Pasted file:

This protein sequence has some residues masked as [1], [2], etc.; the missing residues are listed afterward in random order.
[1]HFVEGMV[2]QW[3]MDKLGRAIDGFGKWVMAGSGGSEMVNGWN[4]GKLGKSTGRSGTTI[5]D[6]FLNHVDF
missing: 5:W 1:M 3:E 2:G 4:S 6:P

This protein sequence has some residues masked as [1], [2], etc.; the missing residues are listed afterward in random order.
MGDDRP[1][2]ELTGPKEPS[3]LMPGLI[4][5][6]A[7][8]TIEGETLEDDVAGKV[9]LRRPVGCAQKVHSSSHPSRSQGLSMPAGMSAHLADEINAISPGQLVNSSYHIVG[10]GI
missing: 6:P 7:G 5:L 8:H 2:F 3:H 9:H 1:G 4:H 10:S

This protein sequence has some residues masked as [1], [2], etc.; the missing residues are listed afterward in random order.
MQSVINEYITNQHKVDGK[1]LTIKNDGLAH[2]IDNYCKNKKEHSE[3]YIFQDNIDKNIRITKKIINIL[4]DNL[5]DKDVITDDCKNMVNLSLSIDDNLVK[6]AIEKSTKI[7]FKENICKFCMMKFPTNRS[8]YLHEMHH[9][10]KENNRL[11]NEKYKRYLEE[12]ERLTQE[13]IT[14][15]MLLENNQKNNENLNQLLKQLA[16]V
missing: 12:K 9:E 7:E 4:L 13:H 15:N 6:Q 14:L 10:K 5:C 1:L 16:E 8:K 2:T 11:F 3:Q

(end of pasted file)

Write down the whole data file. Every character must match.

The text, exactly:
This protein sequence has some residues masked as [1], [2], etc.; the missing residues are listed afterward in random order.
[1]HFVEGMV[2]QW[3]MDKLGRAIDGFGKWVMAGSGGSEMVNGWN[4]GKLGKSTGRSGTTI[5]D[6]FLNHVDF
missing: 5:W 1:M 3:E 2:G 4:S 6:P

This protein sequence has some residues masked as [1], [2], etc.; the missing residues are listed afterward in random order.
MGDDRP[1][2]ELTGPKEPS[3]LMPGLI[4][5][6]A[7][8]TIEGETLEDDVAGKV[9]LRRPVGCAQKVHSSSHPSRSQGLSMPAGMSAHLADEINAISPGQLVNSSYHIVG[10]GI
missing: 6:P 7:G 5:L 8:H 2:F 3:H 9:H 1:G 4:H 10:S

This protein sequence has some residues masked as [1], [2], etc.; the missing residues are listed afterward in random order.
MQSVINEYITNQHKVDGK[1]LTIKNDGLAH[2]IDNYCKNKKEHSE[3]YIFQDNIDKNIRITKKIINIL[4]DNL[5]DKDVITDDCKNMVNLSLSIDDNLVK[6]AIEKSTKI[7]FKENICKFCMMKFPTNRS[8]YLHEMHH[9][10]KENNRL[11]NEKYKRYLEE[12]ERLTQE[13]IT[14][15]MLLENNQKNNENLNQLLKQLA[16]V
missing: 12:K 9:E 7:E 4:L 13:H 15:N 6:Q 14:L 10:K 5:C 1:L 16:E 8:K 2:T 11:F 3:Q